Jewish World Review Dec. 11, 2001 / 26 Kislev, 5762
http://www.NewsAndOpinion.com -- ECONOMICS and brilliant wit do not usually go hand in hand, but in a hilarious piece of satire, a French economist has published a devastating rebuttal to all the industries that plead for government protection from competitors' lower prices. If you've ever been seduced by the anticompetitive laments of the steel lobby -- or the supercomputer manufacturers -- or the dairy farmers -- or the labor unions -- you owe it to yourself to take a look at this marvelous spoof.
Written in the form of a petition to the French parliament from the candle and lamp industry, it pleads for relief "from the ruinous competition of a foreign rival who apparently works under conditions so far superior to our own for the production of light that he is flooding the domestic market with it at an incredibly low price." As soon as this competitor's product appear on the market, than "our sales cease [and] all the consumers turn to him."
The identify of this ruthless rival? The sun! Its appearance every morning badly cuts into the demand for the candlemakers' products. Accordingly, they ask the government for assistance:
"We ask you to be so good as to pass a law requiring the closing of all windows, dormers, skylights, inside and outside shutters, curtains . . . and blinds -- in short, all openings, holes, chinks, and fissures through which the light of the sun is wont to enter houses." A crazy idea? Not at all, they insist. Making the public spend more money for candles and lamps will mean not only more jobs in the lighting industry but more business for all of its suppliers. And then "we and our numerous suppliers, having become rich, will consume a great deal and spread prosperity into all areas of domestic industry." Let the government force up the price of artificial light and *everyone* will benefit!
Preposterous? Of course it is. But the point of this clever parody -- a point conveyed more effectively than any 20-page monograph on the folly of protectionism could have done -- is that it is no less preposterous when steel companies lobby for stiff duties to stem the "dumping" of inexpensive foreign steel, or when automakers claim the economy will benefit from import quotas on foreign cars.
Actually, the author of "The Candlemakers' Petition" didn't really write it with steel or automobiles in mind: Fredric Bastiat published it in 1845. But it comes as no surprise that a lampoon penned in the 19th century by the man who has been called "perhaps the clearest and most entertaining economist the profession has ever known" loses none of its bite when read in the context of 21st-century trade restrictions.
This year marked the 200th anniversary of Bastiat's birth, and the occasion has not been celebrated with nearly the enthusiasm it deserved. Bastiat was a champion of economic liberty with a nearly unparalleled gift for slaying the sacred cows of government intervention and control. Socialism, collectivism, protectionism, wealth-redistribution, the "multiplier effect" of state subsidies -- Bastiat skewered them all, demonstrating with crystal clarity and good humor that society is most likely to flourish when the economy is left to govern itself.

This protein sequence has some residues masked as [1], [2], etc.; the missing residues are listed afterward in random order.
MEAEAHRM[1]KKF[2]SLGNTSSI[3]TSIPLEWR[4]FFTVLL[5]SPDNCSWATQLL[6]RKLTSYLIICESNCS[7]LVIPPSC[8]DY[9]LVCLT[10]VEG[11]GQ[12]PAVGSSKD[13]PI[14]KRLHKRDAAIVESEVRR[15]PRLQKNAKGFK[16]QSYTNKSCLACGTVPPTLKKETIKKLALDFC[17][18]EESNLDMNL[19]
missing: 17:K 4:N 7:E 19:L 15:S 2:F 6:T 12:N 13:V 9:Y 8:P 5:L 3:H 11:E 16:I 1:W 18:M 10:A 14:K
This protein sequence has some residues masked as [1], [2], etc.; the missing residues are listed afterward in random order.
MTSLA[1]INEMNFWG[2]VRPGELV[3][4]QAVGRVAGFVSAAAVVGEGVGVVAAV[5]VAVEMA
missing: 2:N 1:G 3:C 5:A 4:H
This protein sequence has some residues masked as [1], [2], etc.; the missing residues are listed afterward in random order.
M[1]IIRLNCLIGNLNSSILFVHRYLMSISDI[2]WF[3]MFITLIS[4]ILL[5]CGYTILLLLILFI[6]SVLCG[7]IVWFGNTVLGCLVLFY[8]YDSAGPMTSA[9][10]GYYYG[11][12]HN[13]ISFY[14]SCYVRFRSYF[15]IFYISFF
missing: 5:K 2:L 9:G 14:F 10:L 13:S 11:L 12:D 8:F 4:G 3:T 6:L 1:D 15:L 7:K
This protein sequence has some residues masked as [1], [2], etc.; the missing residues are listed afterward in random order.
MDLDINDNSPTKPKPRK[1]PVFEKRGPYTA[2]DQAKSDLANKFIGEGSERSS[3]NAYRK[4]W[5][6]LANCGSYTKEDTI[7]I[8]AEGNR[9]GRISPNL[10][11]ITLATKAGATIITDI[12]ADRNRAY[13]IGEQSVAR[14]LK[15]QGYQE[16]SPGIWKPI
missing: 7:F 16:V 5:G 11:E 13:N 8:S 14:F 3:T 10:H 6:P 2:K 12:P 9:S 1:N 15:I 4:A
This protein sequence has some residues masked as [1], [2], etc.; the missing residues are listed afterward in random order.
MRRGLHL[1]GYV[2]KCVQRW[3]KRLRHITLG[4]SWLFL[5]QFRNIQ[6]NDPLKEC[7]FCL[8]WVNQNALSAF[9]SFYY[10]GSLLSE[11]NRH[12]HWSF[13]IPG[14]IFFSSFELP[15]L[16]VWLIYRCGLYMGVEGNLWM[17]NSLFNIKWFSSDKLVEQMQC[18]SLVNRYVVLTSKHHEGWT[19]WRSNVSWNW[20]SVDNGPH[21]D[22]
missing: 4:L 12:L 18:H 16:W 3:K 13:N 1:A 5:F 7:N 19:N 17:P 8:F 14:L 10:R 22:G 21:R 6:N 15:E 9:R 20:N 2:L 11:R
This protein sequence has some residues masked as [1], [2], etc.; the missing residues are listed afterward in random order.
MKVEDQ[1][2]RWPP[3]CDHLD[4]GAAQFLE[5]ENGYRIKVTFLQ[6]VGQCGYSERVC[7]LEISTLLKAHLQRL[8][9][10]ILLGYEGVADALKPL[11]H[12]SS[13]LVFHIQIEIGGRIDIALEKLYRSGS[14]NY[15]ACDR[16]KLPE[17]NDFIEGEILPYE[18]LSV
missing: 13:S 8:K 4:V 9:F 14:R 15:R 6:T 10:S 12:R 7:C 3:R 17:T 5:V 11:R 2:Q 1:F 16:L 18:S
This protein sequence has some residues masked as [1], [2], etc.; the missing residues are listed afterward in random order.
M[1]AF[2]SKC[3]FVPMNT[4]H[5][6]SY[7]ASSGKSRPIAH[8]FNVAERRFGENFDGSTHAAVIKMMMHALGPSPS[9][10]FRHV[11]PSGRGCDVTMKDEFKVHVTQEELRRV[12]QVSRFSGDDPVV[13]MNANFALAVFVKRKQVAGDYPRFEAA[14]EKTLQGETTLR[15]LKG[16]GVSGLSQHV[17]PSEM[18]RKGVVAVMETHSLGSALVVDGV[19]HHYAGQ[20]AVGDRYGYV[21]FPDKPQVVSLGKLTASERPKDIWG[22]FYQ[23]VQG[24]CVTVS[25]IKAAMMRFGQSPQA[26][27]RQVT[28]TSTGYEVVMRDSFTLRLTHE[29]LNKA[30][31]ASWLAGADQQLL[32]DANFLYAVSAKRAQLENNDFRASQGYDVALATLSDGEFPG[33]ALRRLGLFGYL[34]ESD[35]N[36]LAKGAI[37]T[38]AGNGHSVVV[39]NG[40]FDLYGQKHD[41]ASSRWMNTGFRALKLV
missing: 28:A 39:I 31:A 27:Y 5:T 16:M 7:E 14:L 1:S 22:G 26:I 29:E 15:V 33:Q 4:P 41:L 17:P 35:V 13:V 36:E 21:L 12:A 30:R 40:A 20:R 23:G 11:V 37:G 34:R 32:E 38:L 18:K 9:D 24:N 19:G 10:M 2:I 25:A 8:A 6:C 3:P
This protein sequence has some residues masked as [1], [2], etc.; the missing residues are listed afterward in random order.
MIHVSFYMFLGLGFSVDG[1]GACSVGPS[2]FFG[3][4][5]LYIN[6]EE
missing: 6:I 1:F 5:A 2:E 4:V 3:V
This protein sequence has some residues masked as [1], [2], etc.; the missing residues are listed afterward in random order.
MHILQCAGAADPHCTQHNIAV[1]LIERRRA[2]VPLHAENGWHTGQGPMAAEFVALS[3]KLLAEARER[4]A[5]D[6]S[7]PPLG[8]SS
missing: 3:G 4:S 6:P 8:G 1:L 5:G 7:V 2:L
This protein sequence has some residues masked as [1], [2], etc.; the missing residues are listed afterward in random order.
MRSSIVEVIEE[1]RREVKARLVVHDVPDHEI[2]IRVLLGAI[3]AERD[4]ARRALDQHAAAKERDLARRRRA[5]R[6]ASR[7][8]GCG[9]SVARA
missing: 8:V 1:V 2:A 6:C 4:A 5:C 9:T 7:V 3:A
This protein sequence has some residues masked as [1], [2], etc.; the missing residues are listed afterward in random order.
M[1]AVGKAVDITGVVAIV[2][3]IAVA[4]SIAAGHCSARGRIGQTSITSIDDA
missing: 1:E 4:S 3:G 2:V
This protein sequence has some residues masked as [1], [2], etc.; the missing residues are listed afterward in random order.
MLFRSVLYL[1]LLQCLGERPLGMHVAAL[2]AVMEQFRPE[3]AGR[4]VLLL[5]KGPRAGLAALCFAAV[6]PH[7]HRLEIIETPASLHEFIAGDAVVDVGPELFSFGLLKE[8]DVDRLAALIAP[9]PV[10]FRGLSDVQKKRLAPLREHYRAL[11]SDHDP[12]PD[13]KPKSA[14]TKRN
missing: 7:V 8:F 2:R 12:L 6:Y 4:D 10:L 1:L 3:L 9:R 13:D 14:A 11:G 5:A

Government's proper role, he wrote, is to secure individuals in their life, liberty, and property -- not to interfere with their peaceful interactions or attempt to "guide" the economy. He debunked the notion that government direction is necessary for the economy to grow -- a belief as prevalent in our day as it was in his. Regulators and politicians cannot improve on the order, harmony, and prosperity that result from leaving men and women free to trade with each other as they wish. Consider, says Bastiat, the mind-boggling complexity of feeding a great city:
"On coming to Paris for a visit, I said to myself: Here are a million human being who would all die in a few days if supplies of all sorts did not flow into this great metropolis. It staggers the imagination to try to comprehend the vast multiplicity of objects that must pass through its gates tomorrow, if its inhabitants are to be preserved from the horrors of famine, insurrection, and pillage. And yet all are sleeping peacefully at this moment, without being disturbed for a single instant by the idea of so frightful a prospect." No central planner or "food czar" could hope to accomplish even once what the undirected free market accomplishes every day.
In his most famous essay, "What Is Seen and What Is Not Seen," Bastiat demolished the fantasy that there are net economic benefits to government spending. When the state spends money -- to build a convention center, say, or to subsidize the arts, or to underwrite mortgages, or to fund medical research, or to fund a state college -- there are always cheers for the "good" it has accomplished. New jobs! More homeowners! Bigger conventions! Better research!
But that is only what you see, Bastiat wrote. What you don't see, what no one ever remembers, is what would have happened to the money if it hadn't been taken in taxes. In the private sector, too, it would have created jobs, financed improvements, stimulated the economy -- with the added benefit that people would have been spending it on their priorities. All of that is destroyed when the money is lost to taxes, and all of that must be subtracted from any benefit the public expenditure achieved.
Everything the government does, it does at someone's expense. Two
hundred years after Bastiat's birth, that simple truth is more relevant
than ever. Would that he were still here to teach
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